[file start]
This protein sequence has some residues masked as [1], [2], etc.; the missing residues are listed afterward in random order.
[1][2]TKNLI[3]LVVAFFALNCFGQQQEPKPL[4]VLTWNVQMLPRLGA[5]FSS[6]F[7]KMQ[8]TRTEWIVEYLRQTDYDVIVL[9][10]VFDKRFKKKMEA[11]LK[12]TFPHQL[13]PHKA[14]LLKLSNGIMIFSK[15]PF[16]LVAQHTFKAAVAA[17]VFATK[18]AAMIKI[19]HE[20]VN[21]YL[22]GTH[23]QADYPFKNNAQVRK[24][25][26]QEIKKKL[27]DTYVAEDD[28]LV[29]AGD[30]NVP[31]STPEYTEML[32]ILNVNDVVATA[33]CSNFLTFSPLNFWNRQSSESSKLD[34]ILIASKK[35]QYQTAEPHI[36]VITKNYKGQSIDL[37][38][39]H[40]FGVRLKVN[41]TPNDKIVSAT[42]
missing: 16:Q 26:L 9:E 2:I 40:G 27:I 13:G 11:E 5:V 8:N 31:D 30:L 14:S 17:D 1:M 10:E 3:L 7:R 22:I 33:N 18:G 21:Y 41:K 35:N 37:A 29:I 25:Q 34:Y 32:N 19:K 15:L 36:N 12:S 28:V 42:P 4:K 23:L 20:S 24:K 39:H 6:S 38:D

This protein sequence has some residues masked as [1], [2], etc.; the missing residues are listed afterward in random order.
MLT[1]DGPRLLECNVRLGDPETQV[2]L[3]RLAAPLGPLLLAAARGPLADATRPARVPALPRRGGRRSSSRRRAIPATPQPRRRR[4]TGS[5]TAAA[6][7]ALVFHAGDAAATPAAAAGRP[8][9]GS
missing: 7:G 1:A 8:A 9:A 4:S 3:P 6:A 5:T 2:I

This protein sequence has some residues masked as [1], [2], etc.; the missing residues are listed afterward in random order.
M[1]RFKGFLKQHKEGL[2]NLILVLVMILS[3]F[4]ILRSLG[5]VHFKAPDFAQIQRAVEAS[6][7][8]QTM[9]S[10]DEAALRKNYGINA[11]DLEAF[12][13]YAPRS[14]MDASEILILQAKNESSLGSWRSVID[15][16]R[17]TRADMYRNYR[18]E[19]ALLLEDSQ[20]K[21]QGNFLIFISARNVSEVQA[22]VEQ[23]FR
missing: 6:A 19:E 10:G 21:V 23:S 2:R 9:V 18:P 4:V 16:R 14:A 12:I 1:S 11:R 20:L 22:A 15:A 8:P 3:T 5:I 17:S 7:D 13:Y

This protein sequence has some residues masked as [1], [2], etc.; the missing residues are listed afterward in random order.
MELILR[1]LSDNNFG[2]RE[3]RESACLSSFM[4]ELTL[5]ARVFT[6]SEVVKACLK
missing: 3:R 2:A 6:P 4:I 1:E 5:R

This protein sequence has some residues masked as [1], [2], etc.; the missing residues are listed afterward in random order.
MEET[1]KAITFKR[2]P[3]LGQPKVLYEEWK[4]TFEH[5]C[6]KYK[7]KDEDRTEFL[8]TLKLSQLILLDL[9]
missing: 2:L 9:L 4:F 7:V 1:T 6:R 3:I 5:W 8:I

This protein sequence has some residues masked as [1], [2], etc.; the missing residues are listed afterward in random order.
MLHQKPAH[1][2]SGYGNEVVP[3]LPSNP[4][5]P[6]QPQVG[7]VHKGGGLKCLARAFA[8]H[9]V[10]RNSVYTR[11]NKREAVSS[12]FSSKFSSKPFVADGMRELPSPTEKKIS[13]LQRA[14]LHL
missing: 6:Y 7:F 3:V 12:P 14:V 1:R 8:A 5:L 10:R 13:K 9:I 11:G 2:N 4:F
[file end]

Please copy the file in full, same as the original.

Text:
This protein sequence has some residues masked as [1], [2], etc.; the missing residues are listed afterward in random order.
[1][2]TKNLI[3]LVVAFFALNCFGQQQEPKPL[4]VLTWNVQMLPRLGA[5]FSS[6]F[7]KMQ[8]TRTEWIVEYLRQTDYDVIVL[9][10]VFDKRFKKKMEA[11]LK[12]TFPHQL[13]PHKA[14]LLKLSNGIMIFSK[15]PF[16]LVAQHTFKAAVAA[17]VFATK[18]AAMIKI[19]HE[20]VN[21]YL[22]GTH[23]QADYPFKNNAQVRK[24][25][26]QEIKKKL[27]DTYVAEDD[28]LV[29]AGD[30]NVP[31]STPEYTEML[32]ILNVNDVVATA[33]CSNFLTFSPLNFWNRQSSESSKLD[34]ILIASKK[35]QYQTAEPHI[36]VITKNYKGQSIDL[37][38][39]H[40]FGVRLKVN[41]TPNDKIVSAT[42]
missing: 16:Q 26:L 9:E 2:I 40:G 27:I 13:G 11:E 5:V 8:N 31:D 30:L 14:S 17:D 1:M 10:E 3:L 7:R 22:I 33:N 18:G 21:Y 41:K 35:N 37:A 29:I 25:Q 34:Y 32:N 19:K 15:L 36:N 12:S 28:V 42:P 4:K 23:L 20:S 24:K 39:H 6:S 38:D

This protein sequence has some residues masked as [1], [2], etc.; the missing residues are listed afterward in random order.
MLT[1]DGPRLLECNVRLGDPETQV[2]L[3]RLAAPLGPLLLAAARGPLADATRPARVPALPRRGGRRSSSRRRAIPATPQPRRRR[4]TGS[5]TAAA[6][7]ALVFHAGDAAATPAAAAGRP[8][9]GS
missing: 7:G 1:A 8:A 9:A 4:S 3:P 6:A 5:T 2:I

This protein sequence has some residues masked as [1], [2], etc.; the missing residues are listed afterward in random order.
M[1]RFKGFLKQHKEGL[2]NLILVLVMILS[3]F[4]ILRSLG[5]VHFKAPDFAQIQRAVEAS[6][7][8]QTM[9]S[10]DEAALRKNYGINA[11]DLEAF[12][13]YAPRS[14]MDASEILILQAKNESSLGSWRSVID[15][16]R[17]TRADMYRNYR[18]E[19]ALLLEDSQ[20]K[21]QGNFLIFISARNVSEVQA[22]VEQ[23]FR
missing: 6:A 19:E 10:G 21:V 23:S 2:R 9:V 18:P 4:V 16:R 14:A 12:I 1:S 11:R 20:L 22:A 15:A 8:P 3:T 5:I 17:S 7:D 13:Y

This protein sequence has some residues masked as [1], [2], etc.; the missing residues are listed afterward in random order.
MELILR[1]LSDNNFG[2]RE[3]RESACLSSFM[4]ELTL[5]ARVFT[6]SEVVKACLK
missing: 3:R 2:A 6:P 4:I 1:E 5:R

This protein sequence has some residues masked as [1], [2], etc.; the missing residues are listed afterward in random order.
MEET[1]KAITFKR[2]P[3]LGQPKVLYEEWK[4]TFEH[5]C[6]KYK[7]KDEDRTEFL[8]TLKLSQLILLDL[9]
missing: 2:L 9:L 4:F 7:V 1:T 6:R 3:I 5:W 8:I

This protein sequence has some residues masked as [1], [2], etc.; the missing residues are listed afterward in random order.
MLHQKPAH[1][2]SGYGNEVVP[3]LPSNP[4][5]P[6]QPQVG[7]VHKGGGLKCLARAFA[8]H[9]V[10]RNSVYTR[11]NKREAVSS[12]FSSKFSSKPFVADGMRELPSPTEKKIS[13]LQRA[14]LHL
missing: 6:Y 7:F 3:V 12:P 14:V 1:R 8:A 5:L 10:R 13:K 9:I 11:G 2:N 4:F